March 09, 2020
Watch Margery on YouTube here.
Margery Wheaton is simply put, an amazing woman. She grew up in Pasadena including time spent on her grandparent's farm, which today is Silicon Valley. Margery spent her early life in architectural design and traveled the world. She knew from an early age that she wanted to move out to the country and spent years finding just the right spot.
Once she found it she knew she wanted to use the land to grow something and not just enjoy the country life. She picked olives based on her earlier travels to Tuscany, Greece, Turkey and more. Not knowing a thing about growing olives she started out by planting a few trees and quickly saw those weren’t the right variety for her. She took what she had learned, expanded a bit and planted a new variety. As those were growing she kept notes and watched carefully, noting the effects of the cold winter winds, pruning and more on her trees.
Over the years she refined the process and learned from others in the industry. She also refined her tastes for the types of olives based on what end result she wanted and that was a great taste and high level of polyphenols, which is what makes olive oil so healthy.
I arrived at Vista Lucia on a cool but sunny winter morning to a warm welcome from Margery. She had set out fruit and coffee, which was a welcome sight. We started right away with a walking tour of the small but efficient farm, starting with the experimental trees, and then working our way through the evolution of trees that Margery planted and learned on. It was easy to see that Margery has put a lot of time, energy and focus into not just growing the trees, but learning and adapting as she went.
We made our way back up to the barn where she gave me an overview of many of the areas that she has to consider with the trees. From managing the ground squirrels and fruit flies to dealing with other diseases and pests, it’s a never-ending job. From there Margery took a shovel and some flags and clippers and she was off out into the grove of trees, checking for areas that need trimming, checking roots and flagging trees for follow up.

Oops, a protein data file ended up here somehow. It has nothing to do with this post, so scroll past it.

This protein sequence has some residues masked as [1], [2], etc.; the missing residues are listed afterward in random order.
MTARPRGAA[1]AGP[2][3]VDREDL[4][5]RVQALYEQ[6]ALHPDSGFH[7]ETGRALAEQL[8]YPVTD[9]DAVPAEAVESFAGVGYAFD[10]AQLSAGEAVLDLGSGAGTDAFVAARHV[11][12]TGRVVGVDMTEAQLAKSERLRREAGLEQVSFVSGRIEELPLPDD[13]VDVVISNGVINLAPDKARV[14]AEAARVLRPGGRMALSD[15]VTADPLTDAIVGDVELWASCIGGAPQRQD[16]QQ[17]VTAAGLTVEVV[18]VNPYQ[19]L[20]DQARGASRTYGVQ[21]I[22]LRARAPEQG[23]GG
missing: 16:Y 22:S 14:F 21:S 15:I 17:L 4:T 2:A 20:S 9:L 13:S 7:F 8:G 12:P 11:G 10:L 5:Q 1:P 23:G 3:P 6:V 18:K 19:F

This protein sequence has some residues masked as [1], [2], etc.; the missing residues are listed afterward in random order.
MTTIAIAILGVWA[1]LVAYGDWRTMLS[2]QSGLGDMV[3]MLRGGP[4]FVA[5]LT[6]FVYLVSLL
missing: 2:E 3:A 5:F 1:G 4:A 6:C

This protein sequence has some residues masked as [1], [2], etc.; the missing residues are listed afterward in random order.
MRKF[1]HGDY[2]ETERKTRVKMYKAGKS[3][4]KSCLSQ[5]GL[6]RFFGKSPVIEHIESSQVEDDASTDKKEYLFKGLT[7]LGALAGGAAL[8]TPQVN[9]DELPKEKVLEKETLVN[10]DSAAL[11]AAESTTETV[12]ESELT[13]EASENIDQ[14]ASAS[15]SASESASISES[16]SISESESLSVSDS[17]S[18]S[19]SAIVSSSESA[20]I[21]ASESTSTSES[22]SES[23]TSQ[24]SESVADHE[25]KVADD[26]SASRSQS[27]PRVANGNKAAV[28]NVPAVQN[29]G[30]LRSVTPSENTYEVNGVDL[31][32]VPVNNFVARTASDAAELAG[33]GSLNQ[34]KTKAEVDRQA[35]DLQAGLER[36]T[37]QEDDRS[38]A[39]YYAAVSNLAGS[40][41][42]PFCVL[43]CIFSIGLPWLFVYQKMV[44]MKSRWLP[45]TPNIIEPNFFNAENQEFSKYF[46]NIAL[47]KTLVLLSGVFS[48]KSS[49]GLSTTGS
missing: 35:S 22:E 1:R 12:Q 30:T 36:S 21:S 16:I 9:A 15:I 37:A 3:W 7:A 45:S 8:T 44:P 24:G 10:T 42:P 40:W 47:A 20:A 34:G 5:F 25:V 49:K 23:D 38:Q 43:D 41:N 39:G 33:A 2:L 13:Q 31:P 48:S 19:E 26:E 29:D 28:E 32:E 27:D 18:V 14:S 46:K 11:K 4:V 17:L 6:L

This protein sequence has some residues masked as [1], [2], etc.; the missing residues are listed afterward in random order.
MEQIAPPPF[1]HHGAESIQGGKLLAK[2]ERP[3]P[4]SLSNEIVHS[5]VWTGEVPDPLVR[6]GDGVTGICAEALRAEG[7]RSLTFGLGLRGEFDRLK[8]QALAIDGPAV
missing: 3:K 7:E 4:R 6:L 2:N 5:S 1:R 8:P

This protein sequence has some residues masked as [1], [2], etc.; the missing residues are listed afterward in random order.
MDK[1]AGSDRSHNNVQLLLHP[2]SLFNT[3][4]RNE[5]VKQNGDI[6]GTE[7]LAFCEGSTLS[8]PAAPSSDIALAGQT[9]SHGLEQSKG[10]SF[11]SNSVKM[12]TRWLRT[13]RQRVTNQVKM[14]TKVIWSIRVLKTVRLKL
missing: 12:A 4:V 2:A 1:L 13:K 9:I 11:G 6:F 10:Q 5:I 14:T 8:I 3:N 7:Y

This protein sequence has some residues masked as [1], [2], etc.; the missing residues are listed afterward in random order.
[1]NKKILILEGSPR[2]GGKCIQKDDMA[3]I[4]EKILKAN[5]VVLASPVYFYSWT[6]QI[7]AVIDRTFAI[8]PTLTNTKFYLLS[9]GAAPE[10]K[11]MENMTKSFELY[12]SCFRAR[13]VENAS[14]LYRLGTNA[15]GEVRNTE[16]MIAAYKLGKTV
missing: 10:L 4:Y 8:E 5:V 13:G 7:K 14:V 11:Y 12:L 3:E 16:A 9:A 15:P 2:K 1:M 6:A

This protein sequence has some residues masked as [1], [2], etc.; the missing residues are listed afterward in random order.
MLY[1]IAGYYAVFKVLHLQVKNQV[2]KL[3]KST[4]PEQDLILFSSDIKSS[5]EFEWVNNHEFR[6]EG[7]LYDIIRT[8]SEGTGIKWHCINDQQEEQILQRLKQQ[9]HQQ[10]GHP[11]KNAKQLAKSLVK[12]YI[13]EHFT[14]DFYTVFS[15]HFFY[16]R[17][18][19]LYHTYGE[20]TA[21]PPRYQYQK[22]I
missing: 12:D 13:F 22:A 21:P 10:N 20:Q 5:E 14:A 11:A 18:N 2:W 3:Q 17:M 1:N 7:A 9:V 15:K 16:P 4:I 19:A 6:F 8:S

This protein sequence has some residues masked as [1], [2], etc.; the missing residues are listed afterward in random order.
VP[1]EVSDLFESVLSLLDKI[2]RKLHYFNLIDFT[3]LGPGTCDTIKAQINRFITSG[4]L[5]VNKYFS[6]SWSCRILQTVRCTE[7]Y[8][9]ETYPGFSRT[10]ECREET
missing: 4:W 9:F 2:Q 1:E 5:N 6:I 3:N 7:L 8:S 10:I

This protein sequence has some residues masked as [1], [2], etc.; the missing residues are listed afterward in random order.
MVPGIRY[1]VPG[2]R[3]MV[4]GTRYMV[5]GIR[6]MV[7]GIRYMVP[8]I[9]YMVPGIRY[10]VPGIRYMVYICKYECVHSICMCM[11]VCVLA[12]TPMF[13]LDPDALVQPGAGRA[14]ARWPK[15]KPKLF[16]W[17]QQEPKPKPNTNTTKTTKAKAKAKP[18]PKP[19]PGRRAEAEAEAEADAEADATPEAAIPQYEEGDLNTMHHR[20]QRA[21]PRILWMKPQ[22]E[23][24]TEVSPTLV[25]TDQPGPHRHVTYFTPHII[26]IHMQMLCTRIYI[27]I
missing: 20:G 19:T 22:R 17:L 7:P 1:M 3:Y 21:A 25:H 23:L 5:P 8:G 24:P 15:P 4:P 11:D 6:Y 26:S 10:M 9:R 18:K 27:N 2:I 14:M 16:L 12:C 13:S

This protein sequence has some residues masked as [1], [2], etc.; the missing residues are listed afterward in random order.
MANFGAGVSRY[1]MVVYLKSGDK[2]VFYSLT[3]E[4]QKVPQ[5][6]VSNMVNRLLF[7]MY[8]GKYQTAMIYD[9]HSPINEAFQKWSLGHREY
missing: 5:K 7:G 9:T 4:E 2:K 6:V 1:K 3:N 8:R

When the work outside was done, we made our way into the kitchen for one of the most gratifying parts of the day, a tasting! Margery had invited over a few friends and prepared a delicious lunch of chicken, fresh vegetables, cheeses, breads and melon. She seated herself at the head of the table and started out the lesson in tasting. First we all smelled and made notes about our thoughts on a variety of plants including eucalyptus, mint, lavender and citrus. Then we tried each of three varieties of olive oil that is made from her trees. She explained the way to taste is to place your hand on the bottom of the glass to warm it while swirling the glass. Then, take a sniff to take in the various aromas. As we smelled I could pick out slight citrusy and fresh scents! Then we took a small amount of the oil into the front of our mouths, breathing in a little air then swirling the oil around. We all noted a spicy feeling in the back of our throat which she explained is what we want - it's the polyphenols! Then we moved on to trying the various oils over the chicken, veggies, bread, cheeses and most interesting of all, watermelon! The oil drizzled over the melon with a dash of sea salt was DELICIOUS!
My day spent with another Margery, in the gorgeous hills of California’s Central coast was a beautiful one. Learning about and tasting the olive oil was interesting and enjoyable but listening to the woman who has poured her heart and soul into her farm and the products she creates was the most amazing. Margery is thoughtful and kind person and a smart, strong #FarmHer.
March 16, 2020
How can i buy her olive oil?i am in texas
March 13, 2020
What a wonderful inspiration Margery is. I could almost smell the olive oil varieties while reading the post. Really enjoy all the diverse backgrounds and directions that everyone of the Farmher’s have taken. I’m currently i the process of growing my lifelong passion into a Farm and appreciate all the positive posts and information that the Farmher group represents. Thank you from the bottom of my well worn happy work gloves!
March 26, 2020
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